Hence, the modes of transmission can be adjusted independently for the upstream and downstream directions.
In a next embodiment, the network element analyzes its transmit queue and selects the mode of data transmission dependent on at least one of the following criteria:
In particular, the traffic situation known from the past (e.g., due to a traffic distribution to be expected during a day and/or during a week) can be used to anticipate the mode of data transmission to be used.
It is also an embodiment that before changing the mode of data transmission, the network element waits for a current data packet delivery to be at least partially finished.
This advantageously avoids any packet loss as imperfect packets would have been rejected.
Pursuant to another embodiment, the optical network element changes the mode of data transmission by
Said receiver may be a receiver of a counterpart network element. The receiver is in particular a coherent receiver.
According to an embodiment, the optical network element processes data in said low-speed mode by means of undersampling, in particular by undersampling an intermediate frequency provided by a heterodyne optical unit.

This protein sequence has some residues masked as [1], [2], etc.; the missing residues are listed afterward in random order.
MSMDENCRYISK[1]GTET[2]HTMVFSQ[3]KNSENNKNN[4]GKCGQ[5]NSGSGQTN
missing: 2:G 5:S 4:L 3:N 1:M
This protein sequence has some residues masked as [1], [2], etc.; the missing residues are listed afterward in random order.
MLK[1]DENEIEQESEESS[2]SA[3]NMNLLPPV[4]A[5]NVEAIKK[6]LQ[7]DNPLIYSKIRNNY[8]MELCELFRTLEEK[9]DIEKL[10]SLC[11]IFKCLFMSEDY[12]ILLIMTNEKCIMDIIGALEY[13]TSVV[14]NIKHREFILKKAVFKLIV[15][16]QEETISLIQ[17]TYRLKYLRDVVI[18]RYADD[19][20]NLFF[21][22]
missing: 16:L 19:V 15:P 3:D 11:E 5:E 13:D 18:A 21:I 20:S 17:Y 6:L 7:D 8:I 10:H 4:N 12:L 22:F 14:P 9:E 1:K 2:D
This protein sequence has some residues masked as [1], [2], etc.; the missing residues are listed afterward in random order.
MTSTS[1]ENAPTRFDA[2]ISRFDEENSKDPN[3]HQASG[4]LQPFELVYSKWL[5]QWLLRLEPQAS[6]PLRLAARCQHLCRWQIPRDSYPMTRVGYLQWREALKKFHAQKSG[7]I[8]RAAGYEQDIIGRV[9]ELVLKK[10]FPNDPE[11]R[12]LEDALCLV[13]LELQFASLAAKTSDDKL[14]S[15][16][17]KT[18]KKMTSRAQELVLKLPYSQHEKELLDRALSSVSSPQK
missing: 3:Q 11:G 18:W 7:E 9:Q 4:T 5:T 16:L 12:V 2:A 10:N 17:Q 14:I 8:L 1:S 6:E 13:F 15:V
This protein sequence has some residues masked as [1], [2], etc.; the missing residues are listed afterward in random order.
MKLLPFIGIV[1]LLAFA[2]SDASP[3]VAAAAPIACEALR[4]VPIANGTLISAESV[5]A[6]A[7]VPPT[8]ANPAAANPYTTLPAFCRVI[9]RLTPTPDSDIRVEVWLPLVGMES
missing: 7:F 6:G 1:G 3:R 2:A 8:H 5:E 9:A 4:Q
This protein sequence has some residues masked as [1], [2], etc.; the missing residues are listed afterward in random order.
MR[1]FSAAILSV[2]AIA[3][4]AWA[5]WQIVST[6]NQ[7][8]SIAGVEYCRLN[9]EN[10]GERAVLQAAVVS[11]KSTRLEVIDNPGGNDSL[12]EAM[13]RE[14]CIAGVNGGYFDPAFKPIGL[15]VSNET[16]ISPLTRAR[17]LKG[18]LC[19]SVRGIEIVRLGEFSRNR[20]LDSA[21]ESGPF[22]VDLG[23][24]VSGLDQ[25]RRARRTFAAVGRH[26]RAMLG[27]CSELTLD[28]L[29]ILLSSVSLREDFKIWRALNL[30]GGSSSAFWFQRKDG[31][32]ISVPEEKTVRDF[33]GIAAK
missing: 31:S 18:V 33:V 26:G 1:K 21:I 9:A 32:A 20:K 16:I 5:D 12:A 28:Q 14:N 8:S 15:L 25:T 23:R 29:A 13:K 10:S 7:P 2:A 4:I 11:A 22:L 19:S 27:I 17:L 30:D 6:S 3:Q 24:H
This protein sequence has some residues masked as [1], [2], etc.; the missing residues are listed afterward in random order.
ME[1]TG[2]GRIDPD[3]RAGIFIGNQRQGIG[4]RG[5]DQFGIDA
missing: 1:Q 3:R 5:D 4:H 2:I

This approach of undersampling is feasible as the phase as well as amplitude information still can be obtained by undersampling the intermediate frequency.
According to another embodiment, a local oscillator or the optical network element is adjusted by
As an option, after the frequency drift has been compensated in the high-speed mode, the optical network element may switch back to the low-speed mode.
In yet another embodiment, the optical network element changes from low-speed mode to high-speed mode substantially immediately.
Hence, substantially immediately refers in particular to switching without having to wait for the data packets to be completely processed.
According to a next embodiment, an interrupted data packet is retransmitted at high-speed mode of transmission.
Pursuant to yet an embodiment, the optical network element changes from low-speed mode to high-speed mode when user data are to be conveyed.